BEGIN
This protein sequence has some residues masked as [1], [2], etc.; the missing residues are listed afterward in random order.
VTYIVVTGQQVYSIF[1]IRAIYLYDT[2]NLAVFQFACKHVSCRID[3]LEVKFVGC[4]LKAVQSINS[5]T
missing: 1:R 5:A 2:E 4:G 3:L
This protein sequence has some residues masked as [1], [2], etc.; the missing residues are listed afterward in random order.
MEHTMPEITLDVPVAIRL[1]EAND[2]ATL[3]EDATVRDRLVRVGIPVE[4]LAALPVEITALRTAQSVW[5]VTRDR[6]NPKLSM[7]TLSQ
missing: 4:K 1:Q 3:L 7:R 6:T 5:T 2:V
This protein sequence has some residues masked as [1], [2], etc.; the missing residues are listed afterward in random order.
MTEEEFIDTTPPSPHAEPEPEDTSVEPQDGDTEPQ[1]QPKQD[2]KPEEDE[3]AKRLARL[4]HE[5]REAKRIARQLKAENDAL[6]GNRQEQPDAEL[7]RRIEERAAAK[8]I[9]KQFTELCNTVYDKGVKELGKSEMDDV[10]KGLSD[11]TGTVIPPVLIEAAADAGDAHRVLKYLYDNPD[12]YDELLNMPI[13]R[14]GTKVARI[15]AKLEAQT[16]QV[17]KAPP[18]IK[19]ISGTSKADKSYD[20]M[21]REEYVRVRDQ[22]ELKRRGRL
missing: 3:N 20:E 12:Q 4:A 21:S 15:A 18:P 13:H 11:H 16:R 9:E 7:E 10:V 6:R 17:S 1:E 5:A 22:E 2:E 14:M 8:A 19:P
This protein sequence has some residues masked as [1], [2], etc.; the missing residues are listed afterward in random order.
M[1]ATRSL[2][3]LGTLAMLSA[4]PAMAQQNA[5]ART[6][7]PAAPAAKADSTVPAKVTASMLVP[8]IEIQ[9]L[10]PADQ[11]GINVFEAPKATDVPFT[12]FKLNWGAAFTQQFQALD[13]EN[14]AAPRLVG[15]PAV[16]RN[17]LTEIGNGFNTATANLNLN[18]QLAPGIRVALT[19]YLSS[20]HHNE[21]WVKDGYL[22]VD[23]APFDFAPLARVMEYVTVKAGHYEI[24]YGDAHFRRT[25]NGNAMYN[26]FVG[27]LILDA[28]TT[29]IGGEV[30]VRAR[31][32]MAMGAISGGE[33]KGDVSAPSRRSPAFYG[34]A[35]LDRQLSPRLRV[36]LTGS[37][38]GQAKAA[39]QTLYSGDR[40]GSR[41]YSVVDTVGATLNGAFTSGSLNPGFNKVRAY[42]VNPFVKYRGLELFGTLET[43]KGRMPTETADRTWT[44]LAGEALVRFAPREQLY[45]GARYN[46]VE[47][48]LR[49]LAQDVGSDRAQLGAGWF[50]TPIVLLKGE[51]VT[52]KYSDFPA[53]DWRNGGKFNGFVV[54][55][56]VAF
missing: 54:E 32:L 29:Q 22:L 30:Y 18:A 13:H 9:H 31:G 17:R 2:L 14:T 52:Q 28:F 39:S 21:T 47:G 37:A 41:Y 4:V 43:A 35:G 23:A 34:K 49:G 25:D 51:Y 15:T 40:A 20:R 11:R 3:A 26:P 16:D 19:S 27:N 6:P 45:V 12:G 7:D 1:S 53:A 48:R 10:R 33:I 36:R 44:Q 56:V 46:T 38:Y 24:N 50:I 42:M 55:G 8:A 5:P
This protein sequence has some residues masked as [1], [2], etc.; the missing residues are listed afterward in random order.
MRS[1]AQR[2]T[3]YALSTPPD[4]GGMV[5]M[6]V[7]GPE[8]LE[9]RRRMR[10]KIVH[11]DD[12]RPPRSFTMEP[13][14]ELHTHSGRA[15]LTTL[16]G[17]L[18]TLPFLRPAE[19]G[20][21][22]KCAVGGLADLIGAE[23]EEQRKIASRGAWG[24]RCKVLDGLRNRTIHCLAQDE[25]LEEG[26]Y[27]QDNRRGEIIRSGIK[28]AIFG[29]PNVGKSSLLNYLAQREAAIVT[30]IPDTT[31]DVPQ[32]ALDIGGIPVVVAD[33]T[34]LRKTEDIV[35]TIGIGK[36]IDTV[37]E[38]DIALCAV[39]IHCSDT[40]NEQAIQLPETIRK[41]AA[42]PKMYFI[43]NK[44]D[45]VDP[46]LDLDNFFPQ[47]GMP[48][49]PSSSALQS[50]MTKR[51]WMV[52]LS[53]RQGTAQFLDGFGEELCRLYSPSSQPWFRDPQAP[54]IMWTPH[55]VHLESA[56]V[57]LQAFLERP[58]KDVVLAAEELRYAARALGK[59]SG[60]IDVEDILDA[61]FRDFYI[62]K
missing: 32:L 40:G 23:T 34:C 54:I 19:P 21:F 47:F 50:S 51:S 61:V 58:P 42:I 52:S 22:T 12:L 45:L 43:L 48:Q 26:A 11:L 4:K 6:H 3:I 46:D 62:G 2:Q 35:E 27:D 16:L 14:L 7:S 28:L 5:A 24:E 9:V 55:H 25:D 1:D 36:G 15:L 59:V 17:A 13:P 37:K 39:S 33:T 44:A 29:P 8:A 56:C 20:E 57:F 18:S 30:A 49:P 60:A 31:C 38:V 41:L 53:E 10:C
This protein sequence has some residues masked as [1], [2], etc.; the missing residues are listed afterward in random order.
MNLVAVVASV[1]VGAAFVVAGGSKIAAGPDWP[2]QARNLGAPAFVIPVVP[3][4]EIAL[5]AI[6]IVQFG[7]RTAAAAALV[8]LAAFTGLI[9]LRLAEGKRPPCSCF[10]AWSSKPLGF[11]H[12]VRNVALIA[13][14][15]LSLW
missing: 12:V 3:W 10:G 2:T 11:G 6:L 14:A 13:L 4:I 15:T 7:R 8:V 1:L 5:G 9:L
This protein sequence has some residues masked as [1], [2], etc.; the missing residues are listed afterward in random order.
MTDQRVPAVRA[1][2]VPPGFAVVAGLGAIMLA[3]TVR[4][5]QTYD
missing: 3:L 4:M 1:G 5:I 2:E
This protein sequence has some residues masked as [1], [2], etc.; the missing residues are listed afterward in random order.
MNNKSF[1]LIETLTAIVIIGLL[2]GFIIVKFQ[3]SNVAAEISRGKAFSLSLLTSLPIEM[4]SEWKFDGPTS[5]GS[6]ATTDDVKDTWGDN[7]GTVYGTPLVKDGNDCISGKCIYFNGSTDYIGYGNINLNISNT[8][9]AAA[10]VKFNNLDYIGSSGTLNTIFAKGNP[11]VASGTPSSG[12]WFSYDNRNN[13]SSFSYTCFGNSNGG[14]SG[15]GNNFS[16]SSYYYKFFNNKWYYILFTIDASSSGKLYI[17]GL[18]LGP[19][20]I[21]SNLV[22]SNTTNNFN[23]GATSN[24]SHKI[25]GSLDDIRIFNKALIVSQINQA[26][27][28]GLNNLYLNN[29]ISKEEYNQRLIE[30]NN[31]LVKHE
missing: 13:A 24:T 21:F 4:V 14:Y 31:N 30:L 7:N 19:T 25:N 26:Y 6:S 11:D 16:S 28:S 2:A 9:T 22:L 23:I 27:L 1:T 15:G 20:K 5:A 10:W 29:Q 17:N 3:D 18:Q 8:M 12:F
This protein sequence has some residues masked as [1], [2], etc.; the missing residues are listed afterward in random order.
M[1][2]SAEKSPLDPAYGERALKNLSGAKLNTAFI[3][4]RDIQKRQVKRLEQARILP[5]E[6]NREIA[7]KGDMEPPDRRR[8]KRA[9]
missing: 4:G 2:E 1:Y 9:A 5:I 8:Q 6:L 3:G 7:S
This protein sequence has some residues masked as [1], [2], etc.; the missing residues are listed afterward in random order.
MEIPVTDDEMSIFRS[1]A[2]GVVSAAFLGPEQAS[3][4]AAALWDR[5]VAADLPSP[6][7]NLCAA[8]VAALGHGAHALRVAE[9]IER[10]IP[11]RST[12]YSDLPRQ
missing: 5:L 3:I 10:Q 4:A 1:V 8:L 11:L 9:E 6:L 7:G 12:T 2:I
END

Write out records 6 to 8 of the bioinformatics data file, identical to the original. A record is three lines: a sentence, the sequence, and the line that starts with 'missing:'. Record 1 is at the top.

This protein sequence has some residues masked as [1], [2], etc.; the missing residues are listed afterward in random order.
MNLVAVVASV[1]VGAAFVVAGGSKIAAGPDWP[2]QARNLGAPAFVIPVVP[3][4]EIAL[5]AI[6]IVQFG[7]RTAAAAALV[8]LAAFTGLI[9]LRLAEGKRPPCSCF[10]AWSSKPLGF[11]H[12]VRNVALIA[13][14][15]LSLW
missing: 12:V 3:W 10:G 2:T 11:G 6:L 14:A 13:L 4:I 15:T 7:R 8:V 1:L 5:G 9:L
This protein sequence has some residues masked as [1], [2], etc.; the missing residues are listed afterward in random order.
MTDQRVPAVRA[1][2]VPPGFAVVAGLGAIMLA[3]TVR[4][5]QTYD
missing: 3:L 4:M 1:G 5:I 2:E
This protein sequence has some residues masked as [1], [2], etc.; the missing residues are listed afterward in random order.
MNNKSF[1]LIETLTAIVIIGLL[2]GFIIVKFQ[3]SNVAAEISRGKAFSLSLLTSLPIEM[4]SEWKFDGPTS[5]GS[6]ATTDDVKDTWGDN[7]GTVYGTPLVKDGNDCISGKCIYFNGSTDYIGYGNINLNISNT[8][9]AAA[10]VKFNNLDYIGSSGTLNTIFAKGNP[11]VASGTPSSG[12]WFSYDNRNN[13]SSFSYTCFGNSNGG[14]SG[15]GNNFS[16]SSYYYKFFNNKWYYILFTIDASSSGKLYI[17]GL[18]LGP[19][20]I[21]SNLV[22]SNTTNNFN[23]GATSN[24]SHKI[25]GSLDDIRIFNKALIVSQINQA[26][27][28]GLNNLYLNN[29]ISKEEYNQRLIE[30]NN[31]LVKHE
missing: 13:A 24:T 21:F 4:V 14:Y 31:N 30:L 7:N 19:T 25:N 26:Y 6:S 11:D 16:S 28:S 2:A 9:T 22:L 23:I 27:L 1:T 15:G 20:K 5:A 10:W 29:Q 17:N 3:D 18:Q 8:M 12:F